Preliminary Conference Agenda

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Session Overview
Session
Papers 4: Open data / Open Access
Time:
Tuesday, 24/Mar/2020:
1:30pm - 3:00pm

Session Chair: Jutta Haider, Lund University
Location: Sokrates
Floor 4

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Presentations

Exploring Open Data Initiatives in Higher Education

J. Zhu, L. Freund

University of British Columbia, Canada

In this project, we conducted an environmental scan to explore the extent to which universities have adopted open data practices. Results indicate that sharing administrative data as open data in is quite rare in the higher education context; however, we were able to identify and explore six examples of such initiatives in Canada, the USA and the UK. This paper offers an initial investigation to open data in post-secondary education systems, to identify opportunities and challenges, and to offer case studies on select open data movements in higher education.



Of seamlessness and speedbumps: Transborder data flows of European and US social science data

K. Eschenfelder1, K. Shankar2

1University of Wisconsin-Madison, United States of America; 2University College Dublin, Ireland

Open science initiatives are predicated upon managing research data to over-come "data frictions,” or the points of resistance in the movement of data time [12]. This paper explores organizational creation of data frictions to manage the flow of data from one data organization to another. We describe the creation and modification of data frictions between European data organizations and between data organizations in Europe and the USA. We analyze historical documentary data from CESSDA, an umbrella organization representing European data organizations that has served as a platform for development of international data sharing arrangements from the 1960s through today.



The What of Data: Sharing Appropriate Scientific Research

B. M. Boscoe

University of Washington, Seattle, United States of America

Increasingly, scientists are releasing research data to the public for potential (re)use. Yet, the what of data--what gets shared (or kept private), by whom, and why--is difficult for data curators and stewards to determine. Scientific field-specific norms play an important role in decision-making processes to define what data are deemed acceptable to release. I explore the framework of contextual integrity (CI), which operationalizes appropriate flows of information that reflect context-dependent norms. CI is essentially a theoretical framework for privacy in data; however, in this work, appropriate data sharing surrounds the data. In this paper, CI methods are applied to a case study in astronomy and show how CI can guide an understanding of which data can be shared by tracing how people move information within contexts. The aim is to provide both researchers and repository maintainers an approach to make data available in an appropriate way that does not violate rapidly evolving sharing norms.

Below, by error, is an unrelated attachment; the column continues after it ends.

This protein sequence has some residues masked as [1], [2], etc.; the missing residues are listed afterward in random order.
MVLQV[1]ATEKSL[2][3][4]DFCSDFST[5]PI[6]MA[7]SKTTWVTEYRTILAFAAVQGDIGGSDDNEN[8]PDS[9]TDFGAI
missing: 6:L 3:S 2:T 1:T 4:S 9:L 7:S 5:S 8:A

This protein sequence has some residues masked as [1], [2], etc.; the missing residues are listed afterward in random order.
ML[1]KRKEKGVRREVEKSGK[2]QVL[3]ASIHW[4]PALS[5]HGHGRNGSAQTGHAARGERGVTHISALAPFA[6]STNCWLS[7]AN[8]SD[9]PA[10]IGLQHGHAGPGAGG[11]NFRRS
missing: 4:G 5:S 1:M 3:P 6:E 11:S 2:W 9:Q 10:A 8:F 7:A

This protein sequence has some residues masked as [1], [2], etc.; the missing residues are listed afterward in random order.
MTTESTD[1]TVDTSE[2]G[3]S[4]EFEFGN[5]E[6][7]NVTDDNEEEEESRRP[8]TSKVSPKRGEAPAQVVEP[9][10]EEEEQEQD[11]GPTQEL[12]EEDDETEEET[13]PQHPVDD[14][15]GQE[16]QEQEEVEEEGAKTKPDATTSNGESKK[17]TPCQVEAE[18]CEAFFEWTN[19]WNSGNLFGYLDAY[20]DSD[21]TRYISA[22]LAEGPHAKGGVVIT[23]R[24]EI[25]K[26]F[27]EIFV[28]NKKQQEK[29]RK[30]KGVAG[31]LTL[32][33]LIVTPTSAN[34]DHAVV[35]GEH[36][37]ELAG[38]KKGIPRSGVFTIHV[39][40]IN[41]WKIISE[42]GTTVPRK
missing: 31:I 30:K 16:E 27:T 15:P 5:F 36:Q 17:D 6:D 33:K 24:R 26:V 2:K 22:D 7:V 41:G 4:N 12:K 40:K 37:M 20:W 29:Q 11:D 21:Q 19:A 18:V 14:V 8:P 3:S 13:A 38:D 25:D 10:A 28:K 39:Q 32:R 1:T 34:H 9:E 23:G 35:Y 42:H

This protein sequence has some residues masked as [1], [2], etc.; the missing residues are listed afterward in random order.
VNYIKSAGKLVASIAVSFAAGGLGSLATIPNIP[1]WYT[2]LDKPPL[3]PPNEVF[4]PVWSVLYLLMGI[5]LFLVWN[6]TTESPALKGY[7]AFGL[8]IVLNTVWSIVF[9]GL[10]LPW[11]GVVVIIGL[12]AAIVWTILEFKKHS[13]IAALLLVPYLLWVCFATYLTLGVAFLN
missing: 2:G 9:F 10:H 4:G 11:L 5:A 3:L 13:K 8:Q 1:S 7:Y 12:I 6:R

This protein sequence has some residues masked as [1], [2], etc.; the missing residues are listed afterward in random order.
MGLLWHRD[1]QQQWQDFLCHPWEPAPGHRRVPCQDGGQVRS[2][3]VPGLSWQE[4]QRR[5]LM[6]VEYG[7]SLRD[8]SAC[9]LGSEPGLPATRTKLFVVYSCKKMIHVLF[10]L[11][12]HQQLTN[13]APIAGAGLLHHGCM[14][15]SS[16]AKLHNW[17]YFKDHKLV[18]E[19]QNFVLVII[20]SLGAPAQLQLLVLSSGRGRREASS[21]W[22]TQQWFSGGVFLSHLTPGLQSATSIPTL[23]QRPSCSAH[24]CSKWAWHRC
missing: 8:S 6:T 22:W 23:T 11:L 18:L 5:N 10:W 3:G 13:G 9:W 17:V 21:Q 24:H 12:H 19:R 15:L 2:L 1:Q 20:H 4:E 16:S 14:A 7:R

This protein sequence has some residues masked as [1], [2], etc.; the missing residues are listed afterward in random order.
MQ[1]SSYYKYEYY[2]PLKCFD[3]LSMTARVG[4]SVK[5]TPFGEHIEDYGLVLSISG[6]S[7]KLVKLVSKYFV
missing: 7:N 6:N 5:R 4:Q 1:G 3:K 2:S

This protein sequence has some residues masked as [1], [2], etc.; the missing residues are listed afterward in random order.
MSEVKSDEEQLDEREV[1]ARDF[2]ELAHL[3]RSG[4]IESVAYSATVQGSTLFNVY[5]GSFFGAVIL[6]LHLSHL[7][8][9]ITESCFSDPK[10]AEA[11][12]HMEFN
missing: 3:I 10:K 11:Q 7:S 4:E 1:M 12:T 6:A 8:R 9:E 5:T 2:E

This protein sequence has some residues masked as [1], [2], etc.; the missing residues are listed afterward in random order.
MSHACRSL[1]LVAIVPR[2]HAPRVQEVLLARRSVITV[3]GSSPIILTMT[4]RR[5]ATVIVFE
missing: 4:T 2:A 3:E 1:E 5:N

How does media reflect the OA and Non-OA scientific literature? A case study of Environment Sustainability

T. Dehdarirad, J. Freer, A. Mladenovic

Chalmers University of Technology, Department of Communication and Learning in Science,Sweden

News outlets and popular science magazines have played an important role in increasing the public's knowledge, engagement with and understanding of global environmental issues in recent years. Increased access to scholarly outputs might foster a culture of greater scientific education, which in turn could have a direct impact on public policy. This paper aimed to study: i) Which topics in the area of environmental sustainability have been communicated to the members of the public via News and Popular Science articles. ii) If these topics were also found in OA and Non-OA scientific articles. Three data sets comprising docu-ments published between 2014 and 2018 were obtained from ProQuest and Sco-pus databases. Our findings showed four topics have been communicated to the general public via News and Popular Science articles. ‘Environmental protec-tion’ and ‘Socio-economic aspects of environmental sustainability’ were the common topics amongst OA, Non-OA and News and Popular Science articles. Although the three sets had two topics in common, they placed different levels of importance on different topics. In the OA set ‘Biodiversity management & wildlife conservation’ and ‘Sustainable agriculture’ were regarded as motor top-ics. In the News and Popular Science set, ‘Environmental policy’ appeared as a well-developed and motor topic.



 
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